Pre- and post-ASCT viral loads were known for 31 (48%) patients. Five of the 31 patients could not be evaluated because either their pre- or post-ASCT viral count exceeded the maximum quantification range of the laboratory method used. Of the 26 patients whose pre- and post-ASCT viral counts could be compared, four patients (15%) had reactivation of HCV, defined as an HCV viral load increase of at least 1 log10 IU/mL over baseline viral load measured before ASCT.4 The median viral load change post ASCT for the four patients was 1.23 log10 IU/mL (range 1.11–1.47). Three of the four patients also had AE at the same time.

In the cohort of 64 patients, the actuarial 2-year OS rate was 65% (95% CI: 49–76%), and the actuarial 2-year PFS rate was 46% (95% CI 32–59%). The median OS duration in the myeloma group was 54 months, and the median PFS duration was 22 months. The 2-year OS and PFS rates for chemosensitive (complete or partial response) lymphoma patients (non-Hodgkin lymphoma (NHL) and Hodgkin disease) were 64% (range 41–80%) and 47% (range 27–64%), respectively. The 2-year OS and PFS rates for chemoresistant patients (stable or progressive disease) were 80% (range 20–97%) and 30% (range 1–72%), respectively. Overall, the cumulative incidence of NRM in the 64 patients was 5% (95% CI: 2–16%) at 2 years after ASCT and 12% (95% CI: 5–29) at the time of last follow-up. There were no cases of fulminant hepatic failure.

Fourteen patients were known to be treated for HCV before they came to our institution for ASCT. Out of them six had a sustained viral response, defined as aviremia 24 weeks after completion of antiviral therapy for HCV at the time of ASCT.9 After ASCT, five patients (three with NHL, and one each with Hodgkin disease and myeloma) received treatment for HCV with interferon alone or in combination with ribavirin. Two of the five patients completed post-ASCT treatment for HCV, and one of the two patients had a sustained viral response.

The survival rates post ASCT for both HCV seropositive myeloma and lymphoma patients in our study were similar to the previously reported survival rates of HCV seronegative myeloma,10, 11 lymphoma patients12, 13, 14 and to our own published historical data.13, 14 The median OS and PFS durations of 54 months and 22 months, respectively, for HCV seropositive myeloma patients were similar to those reported for HCV seronegative myeloma patients post ASCT.10, 11 Likewise, the 2-year OS and PFS survival rates of 64% (range, 41–80) and 47% (range, 27–64), respectively, in HCV seropositive chemosensitive lymphoma patients in our study are similar to those reported for HCV seronegative lymphoma patients post ASCT.12, 13, 14

To our knowledge, ours is the largest study until now reporting survival rates of HCV seropositive lymphoma and myeloma patients post ASCT, and the first study evaluating risk factors for HCV AE in ASCT patients. The AE rate in our study was 31%, comparable to the 16–36% rate5 reported in another study. Differences in AE rates may be due to the lack of standardized definitions of AE, variations in molecular testing for virus detection, and/or changes in immunosuppressive therapy or conditioning regimens over time. However, the previous study did not evaluate risk factors for AE or report OS or PFS data for HCV seropositive ASCT recipients. Also, ours is the only study to focus exclusively on ASCT patients. Ozdogan et al.8 identified risk factors for post-ASCT liver injury, but that study included both autologous- and allogeneic-ASCT patients, and the risk factors for post-ASCT liver injury were not evaluated separately for the two groups.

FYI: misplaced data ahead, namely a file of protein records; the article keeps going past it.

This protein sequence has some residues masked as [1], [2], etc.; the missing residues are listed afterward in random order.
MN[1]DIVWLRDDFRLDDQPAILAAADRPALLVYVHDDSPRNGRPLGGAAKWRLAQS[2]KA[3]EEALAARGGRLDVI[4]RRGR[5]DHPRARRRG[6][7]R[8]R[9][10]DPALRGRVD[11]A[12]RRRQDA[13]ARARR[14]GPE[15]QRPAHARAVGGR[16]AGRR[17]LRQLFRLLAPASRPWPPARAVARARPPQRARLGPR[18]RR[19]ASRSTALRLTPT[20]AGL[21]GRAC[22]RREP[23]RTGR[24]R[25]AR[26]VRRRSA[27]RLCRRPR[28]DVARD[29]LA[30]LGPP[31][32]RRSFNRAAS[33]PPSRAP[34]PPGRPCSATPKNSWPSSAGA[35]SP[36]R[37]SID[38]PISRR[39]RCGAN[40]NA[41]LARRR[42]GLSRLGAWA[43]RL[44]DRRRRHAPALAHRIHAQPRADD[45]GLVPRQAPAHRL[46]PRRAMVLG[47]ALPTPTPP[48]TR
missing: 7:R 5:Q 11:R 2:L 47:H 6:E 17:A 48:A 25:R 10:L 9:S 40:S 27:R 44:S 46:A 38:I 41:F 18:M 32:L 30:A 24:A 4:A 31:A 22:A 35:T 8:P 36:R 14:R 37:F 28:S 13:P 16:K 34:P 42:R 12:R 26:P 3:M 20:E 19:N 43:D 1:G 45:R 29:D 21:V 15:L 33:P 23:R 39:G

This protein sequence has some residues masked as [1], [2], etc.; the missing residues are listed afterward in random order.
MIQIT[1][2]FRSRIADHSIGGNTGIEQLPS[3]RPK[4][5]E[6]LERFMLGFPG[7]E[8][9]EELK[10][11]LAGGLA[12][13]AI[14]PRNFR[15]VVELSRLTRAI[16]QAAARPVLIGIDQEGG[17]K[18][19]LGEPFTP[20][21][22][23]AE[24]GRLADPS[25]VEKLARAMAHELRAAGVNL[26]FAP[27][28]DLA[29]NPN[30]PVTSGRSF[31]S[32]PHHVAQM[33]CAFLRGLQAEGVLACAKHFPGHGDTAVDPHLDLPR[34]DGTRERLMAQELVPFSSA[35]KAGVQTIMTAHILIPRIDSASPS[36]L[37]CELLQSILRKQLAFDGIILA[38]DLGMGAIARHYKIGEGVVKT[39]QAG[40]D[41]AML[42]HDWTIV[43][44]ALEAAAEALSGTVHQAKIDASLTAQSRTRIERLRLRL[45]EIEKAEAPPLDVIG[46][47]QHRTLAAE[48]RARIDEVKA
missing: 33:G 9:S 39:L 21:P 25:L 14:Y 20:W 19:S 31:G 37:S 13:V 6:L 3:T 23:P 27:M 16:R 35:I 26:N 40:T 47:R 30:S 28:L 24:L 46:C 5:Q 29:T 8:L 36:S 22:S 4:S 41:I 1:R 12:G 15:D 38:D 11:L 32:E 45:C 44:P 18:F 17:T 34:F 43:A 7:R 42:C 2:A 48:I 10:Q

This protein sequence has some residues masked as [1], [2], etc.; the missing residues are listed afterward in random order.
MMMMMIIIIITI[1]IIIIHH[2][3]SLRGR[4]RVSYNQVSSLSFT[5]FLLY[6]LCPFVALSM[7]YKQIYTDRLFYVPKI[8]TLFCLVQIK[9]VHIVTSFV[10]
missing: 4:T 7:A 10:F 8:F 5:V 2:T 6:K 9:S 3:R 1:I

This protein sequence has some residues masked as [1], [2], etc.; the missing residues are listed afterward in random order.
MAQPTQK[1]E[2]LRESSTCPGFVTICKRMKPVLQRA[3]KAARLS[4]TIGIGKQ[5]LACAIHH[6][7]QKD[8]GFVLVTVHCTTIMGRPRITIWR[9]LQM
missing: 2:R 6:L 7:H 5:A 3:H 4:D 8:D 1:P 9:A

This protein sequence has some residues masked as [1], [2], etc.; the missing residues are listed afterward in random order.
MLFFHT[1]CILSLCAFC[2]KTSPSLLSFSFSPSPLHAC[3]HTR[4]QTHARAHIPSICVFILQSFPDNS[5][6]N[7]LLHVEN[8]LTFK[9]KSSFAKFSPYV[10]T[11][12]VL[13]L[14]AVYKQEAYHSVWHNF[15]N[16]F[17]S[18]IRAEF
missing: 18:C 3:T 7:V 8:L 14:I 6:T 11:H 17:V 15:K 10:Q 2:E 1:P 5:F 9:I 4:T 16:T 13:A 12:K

No cases of fulminant hepatic failure occurred in our patients. It is a rare complication of ASCT, and some but not all studies have reported cases of fulminant hepatic failure after ASCT in HCV-infected patients. In one multicenter study from Italy,5 only one of 36 HCV seropositive transplant patients had fulminant hepatic failure, and in the study by Sperotto et al.15 none of the HCV patients who underwent ASCT had fulminant hepatic failure.

In conclusion, the survival rates of HCV seropositive lymphoma and myeloma patients post ASCT was similar to the survival rate of HCV seronegative patients. Elevated pre-ASCT ALT was not a risk factor for AE of HCV. However, an enhanced awareness of AE among clinicians can help in early diagnosis and optimization of invasive diagnostic procedures. Our finding that HCV seropositive patients do as well as HCV seronegative patients post ASCT suggests that HCV seropositivity is not a contraindication for ASCT. This finding needs to be confirmed in prospective studies with larger numbers of patients.


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Correspondence to U Popat.

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Varma, A., Saliba, R., Torres, H. et al. Outcomes in hepatitis C virus seropositive lymphoma and myeloma patients after autologous stem cell transplantation. Bone Marrow Transplant 51, 999–1001 (2016) doi:10.1038/bmt.2016.28